I've been working on a Christmas yard display.
I wasn't going to put a whole lot up this year, but then I saw my neighbors' yards...
Needless to say I felt compelled to join in! I soon found myself scrounging for something!..Anything!
I love Christmas lights...at night. All aglow they 're magical and twinkly.
During the day, however, they can look slightly depressed.
I decided if I was going to put up a display it had to be attractive during the day as well as at night.
Because we're using a small 5' tree on top of the old Victrola this year, I had a couple strings of lights and a whole bunch of snowflakes left over. These would become the starting point for our yard display.
The front porch has its "winter fun" decor with sled, toboggan, and ice skates, so I figured I could continue the theme right on out to the yard.
Each of the two trees in the front yard got its trunk wrapped with some twinkly lights, a couple of my sleds were set up between, and threaded snowflakes on fishing line were hung from the trees.
It looked pretty good...for a start.
Thinking it just needed a little something extra, I decided to head to the big box home improvement store to pick up some fence pickets with which to make a picket pine tree.
Somehow while walking around the store, I decided to chuck the picket idea and make a tree out of PVC instead...and then the one became three!
I picked up two 10' lengths of 3/4" PVC Charlotte pipe, a 10' length of 1" pipe, some cross connectors and some caps, and a couple rods of rebar. I decided to make one large tree and two smaller trees. By my on-the-fly calculations I needed 4 cross connectors and 9 caps for each of the smaller trees and 5 cross connectors and 11 caps for the larger tree.
I began to build the center post of each tree determining the lengths as I went along.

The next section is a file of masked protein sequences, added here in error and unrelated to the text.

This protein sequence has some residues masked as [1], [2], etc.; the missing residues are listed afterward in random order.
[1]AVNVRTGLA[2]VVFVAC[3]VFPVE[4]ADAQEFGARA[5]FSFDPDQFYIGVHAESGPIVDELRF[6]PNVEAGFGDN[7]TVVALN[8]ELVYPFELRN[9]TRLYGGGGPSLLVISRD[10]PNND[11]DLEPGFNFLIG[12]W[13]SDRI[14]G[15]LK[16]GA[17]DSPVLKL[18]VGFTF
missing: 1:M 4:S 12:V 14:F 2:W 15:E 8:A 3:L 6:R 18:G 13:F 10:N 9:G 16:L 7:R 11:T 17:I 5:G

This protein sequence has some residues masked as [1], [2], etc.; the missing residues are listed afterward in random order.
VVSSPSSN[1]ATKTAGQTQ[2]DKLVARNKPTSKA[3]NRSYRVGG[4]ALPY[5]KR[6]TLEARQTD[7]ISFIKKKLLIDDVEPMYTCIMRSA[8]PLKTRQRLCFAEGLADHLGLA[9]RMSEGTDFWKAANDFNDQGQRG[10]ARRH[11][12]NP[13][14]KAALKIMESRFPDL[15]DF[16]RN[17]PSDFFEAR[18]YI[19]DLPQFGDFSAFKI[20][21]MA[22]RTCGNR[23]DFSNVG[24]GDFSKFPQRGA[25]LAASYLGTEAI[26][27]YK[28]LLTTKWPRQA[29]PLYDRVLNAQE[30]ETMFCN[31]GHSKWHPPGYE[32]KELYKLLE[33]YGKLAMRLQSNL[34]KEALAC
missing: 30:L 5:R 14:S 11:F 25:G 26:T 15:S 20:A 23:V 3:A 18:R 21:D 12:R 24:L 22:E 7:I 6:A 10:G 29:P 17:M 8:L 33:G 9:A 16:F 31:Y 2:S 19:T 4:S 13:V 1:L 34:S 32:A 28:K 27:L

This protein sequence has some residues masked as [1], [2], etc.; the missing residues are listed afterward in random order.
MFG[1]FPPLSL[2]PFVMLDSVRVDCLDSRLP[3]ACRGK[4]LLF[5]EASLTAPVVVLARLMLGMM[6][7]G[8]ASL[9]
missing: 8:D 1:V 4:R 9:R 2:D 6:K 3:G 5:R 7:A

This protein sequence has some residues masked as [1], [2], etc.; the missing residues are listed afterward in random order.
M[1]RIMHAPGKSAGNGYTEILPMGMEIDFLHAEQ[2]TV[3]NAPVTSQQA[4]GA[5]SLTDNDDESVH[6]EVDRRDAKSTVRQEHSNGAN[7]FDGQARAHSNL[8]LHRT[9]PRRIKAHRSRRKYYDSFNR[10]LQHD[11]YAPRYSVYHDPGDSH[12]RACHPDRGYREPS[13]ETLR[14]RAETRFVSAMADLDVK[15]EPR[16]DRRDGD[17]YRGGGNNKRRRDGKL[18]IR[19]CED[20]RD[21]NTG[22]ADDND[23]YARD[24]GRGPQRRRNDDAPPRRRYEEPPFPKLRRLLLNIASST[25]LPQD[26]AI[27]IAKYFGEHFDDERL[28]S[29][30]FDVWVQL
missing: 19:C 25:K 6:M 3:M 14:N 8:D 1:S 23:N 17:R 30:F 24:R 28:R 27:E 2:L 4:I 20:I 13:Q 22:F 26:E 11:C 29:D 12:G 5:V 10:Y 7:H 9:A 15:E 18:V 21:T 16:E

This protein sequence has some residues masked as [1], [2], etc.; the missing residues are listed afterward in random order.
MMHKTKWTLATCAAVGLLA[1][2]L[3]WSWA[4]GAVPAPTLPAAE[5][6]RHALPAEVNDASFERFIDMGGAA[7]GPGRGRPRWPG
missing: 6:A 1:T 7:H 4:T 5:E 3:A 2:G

Once I determined how long I wanted the pieces, I measured the lengths...
and cut the pieces to size using PVC pipe cutters.
The larger 1" pipe tree started with an 18" length and a cross connector and then 12" lengths with cross connectors between each. The final top piece was 8" and topped with a cap.
For the smaller 3/4" pipe trees, I started with a 12" length and a cross connector followed by 9" lengths with cross connectors between each. The final piece was 6" and topped with a cap.
Next I started at the top and figured out how long I wanted the branches to be.
On the 3/4" pipe tree I started with 5" branches on the top, 8" for the second row, 11" for the third row, and 14" for the fourth and final bottom row.
Each branch was finished with an end cap.
For the larger 1" pipe tree, I started with 8" branches on the top row, 12" on the second, 16" on the third, 20" on the fourth, and 24" on the fifth and final bottom row. Again, each branch was finished with an end cap.
3' lengths of rebar were pounded into the ground to thread the 3/4" pipe trees on for support; a 6' length of rebar was used for the larger 1" pipe tree.
Once securely in the ground, I simply slipped the finished trees over the rebar supports.
For a splash of color, each finished tree was topped with a red, gold, and green holiday ribbon.
The finished height of the smaller 3/4" pipe tree stands at about 54" and the larger 1" pipe tree at about 80 inches. The cost of each of the smaller trees came in at just under $23. The larger tree at just under $27.
and keeps up with the neighbors at night!
Happy Holidays to All!
All photographs taken by Paulette Rodriguez.